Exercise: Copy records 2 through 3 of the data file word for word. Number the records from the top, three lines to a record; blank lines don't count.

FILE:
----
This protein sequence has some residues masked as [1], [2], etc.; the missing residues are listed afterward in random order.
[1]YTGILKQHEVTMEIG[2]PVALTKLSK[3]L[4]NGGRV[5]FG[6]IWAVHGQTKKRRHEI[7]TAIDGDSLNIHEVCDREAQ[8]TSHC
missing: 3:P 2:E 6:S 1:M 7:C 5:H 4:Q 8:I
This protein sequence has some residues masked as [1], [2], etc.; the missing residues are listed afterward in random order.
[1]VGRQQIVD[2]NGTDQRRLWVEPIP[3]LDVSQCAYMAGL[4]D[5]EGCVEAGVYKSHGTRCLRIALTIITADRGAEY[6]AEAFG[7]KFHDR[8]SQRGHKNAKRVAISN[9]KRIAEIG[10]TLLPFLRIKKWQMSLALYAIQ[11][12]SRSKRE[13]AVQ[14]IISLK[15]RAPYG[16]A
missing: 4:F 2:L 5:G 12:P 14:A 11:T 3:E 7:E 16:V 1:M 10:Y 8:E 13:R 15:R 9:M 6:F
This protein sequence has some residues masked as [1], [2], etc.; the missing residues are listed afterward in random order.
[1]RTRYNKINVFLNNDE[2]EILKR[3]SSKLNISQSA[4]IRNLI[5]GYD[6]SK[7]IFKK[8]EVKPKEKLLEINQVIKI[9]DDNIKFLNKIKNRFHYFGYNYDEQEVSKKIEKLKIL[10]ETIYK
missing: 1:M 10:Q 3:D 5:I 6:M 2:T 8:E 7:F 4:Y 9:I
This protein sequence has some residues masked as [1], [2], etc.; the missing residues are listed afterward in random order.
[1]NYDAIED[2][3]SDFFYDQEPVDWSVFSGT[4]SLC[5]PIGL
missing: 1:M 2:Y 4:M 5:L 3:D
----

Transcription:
This protein sequence has some residues masked as [1], [2], etc.; the missing residues are listed afterward in random order.
[1]VGRQQIVD[2]NGTDQRRLWVEPIP[3]LDVSQCAYMAGL[4]D[5]EGCVEAGVYKSHGTRCLRIALTIITADRGAEY[6]AEAFG[7]KFHDR[8]SQRGHKNAKRVAISN[9]KRIAEIG[10]TLLPFLRIKKWQMSLALYAIQ[11][12]SRSKRE[13]AVQ[14]IISLK[15]RAPYG[16]A
missing: 4:F 2:L 5:G 12:P 14:A 11:T 3:E 7:E 16:V 1:M 10:Y 8:E 13:R 15:R 9:M 6:F
This protein sequence has some residues masked as [1], [2], etc.; the missing residues are listed afterward in random order.
[1]RTRYNKINVFLNNDE[2]EILKR[3]SSKLNISQSA[4]IRNLI[5]GYD[6]SK[7]IFKK[8]EVKPKEKLLEINQVIKI[9]DDNIKFLNKIKNRFHYFGYNYDEQEVSKKIEKLKIL[10]ETIYK
missing: 1:M 10:Q 3:D 5:I 6:M 2:T 8:E 7:F 4:Y 9:I